Friday, June 29, 2012

Guest Post - Stock Fine Foods

Hey Everyone! I’m Amy, Minivan Stiletto’s little sister.  Jenny asked me to guest post for her while she is away in BC.  I’m sure she’s drinking wine for breakfast and passing out in the sun – that’s a good way to get a tan.
I love entertaining and trying out new products so I always found it frustrating when I had to drive around the city for certain products. I always thought, “How great would it be if this stuff could just get delivered to your door?”

So a couple months ago I launched an online specialty food store.  

It’s called Stock Fine Foods. The idea of this business is to deliver hard-to-find and higher-end products right to your door.  You’re not going to find the same products here as you would at Safeway.

Jenny suggested I feature some of my favorite products, well, that’s a tough one because I love all my products.  I wouldn’t be selling them if I didn’t.  But it made me think about a conversation we had a few weeks ago, she had asked me what was so special about specialty pasta.  I believe she even said somewhere about how she usually buys the cheapest or whatever is on sale.

Here's my answer:
Specialty Pasta is special mainly because of their ingredients. A lot of high-end pastas use only flour and water – and the absolute best flour and water you can find. The way these pastas are made is usually the same way it was made 100 years ago - By hand, with a lot of attention and technique

I find that for the most part anything made by hand is better than items mass-produced and it shows in these pastas.

Now if you can afford it – by all means use specialty pasta all the time, but that can get expensive. So try better pasta with simple pasta dishes like this Carbonara or an Aglio E Olio. These dishes will really let the pasta shine and show you how much a difference it can make.

Here is my absolute favorite Pasta:
Rustichella d'Abruzzo was founded in Italy in 1924 and they make their pasta today the same way they did the day they started.  Their recipe is very basic, durum wheat and fresh, natural spring water.

One of my favorite dishes to entertain with is this Carbonara. It is so easy to prepare everything before your guests arrive and then throw it all together right before you’re ready to serve.

Keep in mind, this recipe is not on the light side, you can tone it down a bit if you want, but if you are looking to impress your guests – it is a wow dish if done right.

4 ounces thinly sliced pancetta, chopped
2 teaspoons minced garlic
2 ½ cups whipping cream
1 cup freshly grated Parmesan
8 large egg yolks
¼ cup chopped fresh basil leaves
¼ cup chopped fresh Italian parsley leaves
1 tablespoon lemon zest
Heat the oil in a heavy large frying pan over medium heat.  Add the pancetta and garlic and sauté until it is brown and crisp, about 8 minutes. Set aside and cool slightly.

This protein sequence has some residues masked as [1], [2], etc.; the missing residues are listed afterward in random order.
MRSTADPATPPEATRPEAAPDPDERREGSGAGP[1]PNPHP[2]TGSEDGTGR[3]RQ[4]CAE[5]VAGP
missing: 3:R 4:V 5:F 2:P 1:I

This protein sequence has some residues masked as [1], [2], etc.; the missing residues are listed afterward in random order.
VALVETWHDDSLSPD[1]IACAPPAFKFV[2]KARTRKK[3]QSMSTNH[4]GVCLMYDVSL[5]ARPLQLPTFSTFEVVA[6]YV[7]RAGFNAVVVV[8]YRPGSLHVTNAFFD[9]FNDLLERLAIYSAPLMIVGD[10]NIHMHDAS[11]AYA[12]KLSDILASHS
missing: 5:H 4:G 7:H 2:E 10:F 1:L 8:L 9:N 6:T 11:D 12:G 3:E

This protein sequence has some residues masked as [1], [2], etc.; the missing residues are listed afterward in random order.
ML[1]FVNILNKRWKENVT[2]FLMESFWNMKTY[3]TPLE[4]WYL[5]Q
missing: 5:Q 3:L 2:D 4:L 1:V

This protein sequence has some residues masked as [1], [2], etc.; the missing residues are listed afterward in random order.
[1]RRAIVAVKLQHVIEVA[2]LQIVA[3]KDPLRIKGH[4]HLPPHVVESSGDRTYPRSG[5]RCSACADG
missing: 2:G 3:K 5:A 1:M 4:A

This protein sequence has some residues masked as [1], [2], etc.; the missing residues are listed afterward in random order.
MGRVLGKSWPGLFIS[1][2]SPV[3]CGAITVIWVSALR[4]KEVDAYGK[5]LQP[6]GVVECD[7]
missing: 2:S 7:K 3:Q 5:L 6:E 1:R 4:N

In a large bowl, whisk together the cream, cheese, yolks, basil, and parsley to blend.

Meanwhile, bring a large pot of salted water to a boil over high heat. Add the spaghettini and cook until it is just tender but still firm to the bite, stirring occasionally, about 10 minutes. Drain.

Next, add the spaghettini and the cream mixture to the pancetta and garlic, return pan to a medium-low heat and toss until the sauce coats the spaghettini thickly, about 4 minutes (do not boil or you might end up scrambling the eggs).  

Season the pasta, to taste, with pepper and salt if needed (the pancetta and Parmesan will likely add all the salt you need). Transfer the pasta to a serving bowl and sprinkle with the lemon zest and serve.

Source: adapted from Giada De Laurentils – Everyday Italian

Try this out! It is fabulous and super easy to make. As a special offer to Jenny’s readers I’m offering 10 per cent off your entire order. Use the promo code “minivan” and if you live in Calgary I am offering $5 flat rate shipping on all orders over $30.  Check me out, you won’t be disappointed.

Website link:

Thursday, June 28, 2012

On My Nightstand - The Great Gatsby

The Great Gatsby - by F. Scott Fitzgerald
Source: purchased e-book and read on Kobo

Book summary (from
The Great Gatsby, F. Scott Fitzgerald's third book, stands as the supreme achievement of his career. This exemplary novel of the Jazz Age has been acclaimed by generations of readers. The story of the fabulously wealthy Jay Gatsby and his love for the beautiful Daisy Buchanan, of lavish parties on Long Island at a time when The New York Times noted "gin was the national drink and sex the national obsession," it is an exquisitely crafted tale of America in the 1920s.
The Great Gatsby is one of the great classics of twentieth-century literature.

My thoughts:
I chose to read this book mostly because it is coming out as a movie very soon, and if Hollywood thought it would make a good movie, why not start wit hthe book right?  And especially since it is considered an American classic.